Any number can start a factorial

Any positive number can be found at the beginning of a factorial. That is, for every positive positive integer n, there is an integer m such that the leading digits of m! are the digits of n.

There’s a tradition in math to use the current year when you need an arbitrary numbers; you’ll see this in competition problems and recreational math articles. So let’s demonstrate the opening statement with n = 2019. Then the smallest solution is m = 3177, i.e.

3177! = 2019…000

The factorial of 3177 is a number with 9749 digits, the first of which are 2019, and the last 793 of which are zeros.

The solution m = 3177 was only the first. The next solution is 6878, and there are infinitely more.

Not only does every number appear at the beginning of a factorial, it appears at the beginning of infinitely many factorials.

We can say even more. Persi Diaconis proved that factorials obey Benford’s law, and so we can say how often a number n appears at the beginning of a factorial.

If a sequence of numbers, like factorials, obeys Benford’s law, then the leading digit d in base b appears with probability

logb(1 + 1/d).

If we’re interested in 4-digit numbers like 2019, we can think of these as base 10,000 digits [1]. This means that the proportion factorials that begin with 2019 equals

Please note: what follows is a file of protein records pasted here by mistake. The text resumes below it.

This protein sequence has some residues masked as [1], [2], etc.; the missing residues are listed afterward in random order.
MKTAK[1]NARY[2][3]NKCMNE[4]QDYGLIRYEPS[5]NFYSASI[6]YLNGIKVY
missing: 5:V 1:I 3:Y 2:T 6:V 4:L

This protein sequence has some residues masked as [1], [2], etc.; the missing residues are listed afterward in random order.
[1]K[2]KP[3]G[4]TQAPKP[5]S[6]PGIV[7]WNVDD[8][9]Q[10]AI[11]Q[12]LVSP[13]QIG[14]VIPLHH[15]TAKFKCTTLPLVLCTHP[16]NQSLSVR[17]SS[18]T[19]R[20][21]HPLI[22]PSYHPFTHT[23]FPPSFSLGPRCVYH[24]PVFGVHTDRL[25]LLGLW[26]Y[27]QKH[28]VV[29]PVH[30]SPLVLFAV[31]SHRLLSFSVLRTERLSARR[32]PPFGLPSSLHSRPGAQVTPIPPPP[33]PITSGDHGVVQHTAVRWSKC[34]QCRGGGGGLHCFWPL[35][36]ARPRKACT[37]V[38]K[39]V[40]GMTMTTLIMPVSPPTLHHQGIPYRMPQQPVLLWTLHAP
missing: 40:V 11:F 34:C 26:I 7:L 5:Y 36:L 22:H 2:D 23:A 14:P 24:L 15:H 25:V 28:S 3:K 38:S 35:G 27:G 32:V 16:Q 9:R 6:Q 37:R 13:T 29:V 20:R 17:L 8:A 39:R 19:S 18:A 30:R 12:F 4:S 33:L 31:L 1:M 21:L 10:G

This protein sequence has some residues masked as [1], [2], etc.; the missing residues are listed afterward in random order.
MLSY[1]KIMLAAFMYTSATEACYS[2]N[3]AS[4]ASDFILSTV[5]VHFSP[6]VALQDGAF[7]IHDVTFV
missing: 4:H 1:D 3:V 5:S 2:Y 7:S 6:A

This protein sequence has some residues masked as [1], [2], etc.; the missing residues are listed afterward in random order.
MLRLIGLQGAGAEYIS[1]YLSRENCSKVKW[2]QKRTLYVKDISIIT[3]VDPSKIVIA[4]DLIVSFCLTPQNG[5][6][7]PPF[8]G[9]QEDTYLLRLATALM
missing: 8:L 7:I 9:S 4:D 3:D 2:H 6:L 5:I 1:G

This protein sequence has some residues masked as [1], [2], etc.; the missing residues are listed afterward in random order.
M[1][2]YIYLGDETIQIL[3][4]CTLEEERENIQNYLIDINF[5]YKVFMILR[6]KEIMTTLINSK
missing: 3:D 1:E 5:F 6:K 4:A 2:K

log10000(1 + 1/2019)

or about 1 in every 18,600 factorials.

By the way, powers of 2 also obey Benford’s law, and so you can find any number at the beginning of a power of 2. For example,

22044 = 2019…

Related: Benford’s law blog posts

[1] As pointed out in the comments, this approach underestimates the frequency of factorials that start with 2019. It would count numbers of the form 2019 xxxx xxxx, but not numbers of the form 201 9xxx xxxx etc. The actual frequency would be 4x higher.

One thought on “Any number can start a factorial

  1. Hey, this post is very interesting, however there’s a mistake in the way you compute the proportion of factorials that begin by “2019”.
    TL;DR
    The correct formula is with log base 10, not base 10000 and the final result is 4 times smaller: 4650 instead of 18600.
    ———–
    A number that begins by digits “2019” (in base 10), in your hypothetical base 10,000 can begin by “2”, “20”, “201” or “2019” so you should take taht into account. Your reasoning is tantamount to saying that the integers that begin by digit “4” in base 10 are the integers that begin by “10” in their binary representation… As another example let’s have a hypothetical base 100: the integers that begin by “25” in base 10 are NOT ONLY the ones that begin by digit “25” in base 100: the integers that begin by “25” in base 10 are those that begin by digit “25” in base 100 PLUS those that begin by “2” (base 100) and whose second digit is “50”, “51”,… or “59”….
    So in order to assess the number of factorials that begin by “2019” you can’t use this hypothetical base 10,000 but rather the generalized Benford’s law for digits beyond the first.

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